Erectile Dysfunction FAQs (cont.)
Stephen W Leslie, MD, FACS
Bradley Fields Schwartz, DO, FACS
Francisco Talavera, PharmD, PhD
Martin I Resnick, MD
IN THIS ARTICLE
What if I feel embarrassed to talk about this?
This is a delicate topic, and your doctor should be sensitive and caring to make you comfortable about sharing these intimate details of your private life. Schedule enough time with your doctor to conduct a full interview and physical examination. The first step in the medical management of erectile dysfunction is taking a thorough sexual, medical, and psychosocial history.
A physical examination is necessary. The doctor will pay particular attention to the genitals and nervous, vascular, and urinary systems. Your blood pressure will be checked because several studies have demonstrated a connection between high blood pressure and erectile dysfunction.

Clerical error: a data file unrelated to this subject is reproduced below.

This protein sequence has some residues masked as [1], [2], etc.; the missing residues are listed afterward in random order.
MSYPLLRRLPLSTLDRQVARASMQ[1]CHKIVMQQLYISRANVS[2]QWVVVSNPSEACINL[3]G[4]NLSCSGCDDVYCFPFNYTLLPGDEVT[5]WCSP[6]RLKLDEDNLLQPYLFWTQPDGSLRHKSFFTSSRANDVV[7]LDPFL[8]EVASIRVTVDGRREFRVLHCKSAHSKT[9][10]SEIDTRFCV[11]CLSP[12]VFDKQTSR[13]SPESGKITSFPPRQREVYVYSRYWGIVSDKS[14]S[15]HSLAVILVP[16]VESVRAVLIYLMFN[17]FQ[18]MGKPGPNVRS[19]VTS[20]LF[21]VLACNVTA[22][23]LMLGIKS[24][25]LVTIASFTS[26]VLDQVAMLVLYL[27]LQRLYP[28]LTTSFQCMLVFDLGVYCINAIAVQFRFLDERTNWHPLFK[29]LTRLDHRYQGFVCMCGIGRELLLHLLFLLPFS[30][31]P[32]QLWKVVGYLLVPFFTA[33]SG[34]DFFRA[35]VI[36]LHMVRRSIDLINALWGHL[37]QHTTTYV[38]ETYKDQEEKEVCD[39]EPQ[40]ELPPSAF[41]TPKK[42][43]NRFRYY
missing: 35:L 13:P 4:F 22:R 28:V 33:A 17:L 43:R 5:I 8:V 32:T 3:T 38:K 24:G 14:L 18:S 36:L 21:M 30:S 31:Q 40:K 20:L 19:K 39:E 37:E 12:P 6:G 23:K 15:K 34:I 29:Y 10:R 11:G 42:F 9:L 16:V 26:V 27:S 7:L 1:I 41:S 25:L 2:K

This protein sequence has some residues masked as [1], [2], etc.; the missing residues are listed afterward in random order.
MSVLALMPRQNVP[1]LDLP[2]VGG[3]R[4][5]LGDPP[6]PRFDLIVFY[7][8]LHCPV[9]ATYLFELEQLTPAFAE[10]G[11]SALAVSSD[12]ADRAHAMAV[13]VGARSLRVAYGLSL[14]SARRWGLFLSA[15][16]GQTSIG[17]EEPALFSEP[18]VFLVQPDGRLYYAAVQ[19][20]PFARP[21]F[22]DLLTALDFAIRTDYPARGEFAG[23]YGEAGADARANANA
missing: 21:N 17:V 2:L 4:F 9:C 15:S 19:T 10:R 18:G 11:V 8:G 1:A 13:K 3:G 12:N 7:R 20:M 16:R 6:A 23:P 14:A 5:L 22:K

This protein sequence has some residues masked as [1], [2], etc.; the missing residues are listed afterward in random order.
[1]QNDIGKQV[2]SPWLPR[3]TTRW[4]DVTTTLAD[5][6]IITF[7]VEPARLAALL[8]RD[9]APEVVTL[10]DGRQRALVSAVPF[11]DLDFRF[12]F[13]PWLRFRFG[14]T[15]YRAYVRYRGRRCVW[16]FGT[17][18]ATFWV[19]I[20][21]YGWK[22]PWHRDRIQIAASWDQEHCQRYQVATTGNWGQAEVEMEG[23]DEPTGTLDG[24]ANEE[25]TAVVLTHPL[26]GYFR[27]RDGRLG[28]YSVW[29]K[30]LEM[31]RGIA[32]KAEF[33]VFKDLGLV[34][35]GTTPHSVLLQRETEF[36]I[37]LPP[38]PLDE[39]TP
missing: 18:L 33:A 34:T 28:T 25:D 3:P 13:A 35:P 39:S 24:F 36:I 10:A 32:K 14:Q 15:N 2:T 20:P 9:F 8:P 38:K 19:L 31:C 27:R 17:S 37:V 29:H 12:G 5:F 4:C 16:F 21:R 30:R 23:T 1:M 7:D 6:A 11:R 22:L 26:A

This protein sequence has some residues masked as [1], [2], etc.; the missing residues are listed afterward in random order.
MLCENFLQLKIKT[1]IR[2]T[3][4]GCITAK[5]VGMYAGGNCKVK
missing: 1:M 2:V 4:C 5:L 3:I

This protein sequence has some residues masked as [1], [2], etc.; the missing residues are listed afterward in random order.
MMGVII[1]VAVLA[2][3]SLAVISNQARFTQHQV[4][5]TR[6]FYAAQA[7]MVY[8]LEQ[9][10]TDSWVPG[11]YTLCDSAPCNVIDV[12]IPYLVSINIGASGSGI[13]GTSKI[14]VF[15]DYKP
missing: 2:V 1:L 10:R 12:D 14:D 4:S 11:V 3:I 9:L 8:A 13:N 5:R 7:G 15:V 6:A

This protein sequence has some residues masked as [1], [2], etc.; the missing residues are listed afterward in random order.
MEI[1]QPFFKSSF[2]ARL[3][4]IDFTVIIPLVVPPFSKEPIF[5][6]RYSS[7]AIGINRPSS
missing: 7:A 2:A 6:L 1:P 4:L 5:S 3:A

The physical examination will confirm information you gave the doctor in your medical history and may help reveal unsuspected disorders such as diabetes, vascular disease, penile plaques (scar tissue or firm lumps under the skin of the penis), testicular problems, low male hormone production, injury, or disease to the nerves of the penis and various prostate disorders.
You can achieve a satisfactory erection and sexual health, and working with your doctor or a specialist (urologist) is the best way to get help.
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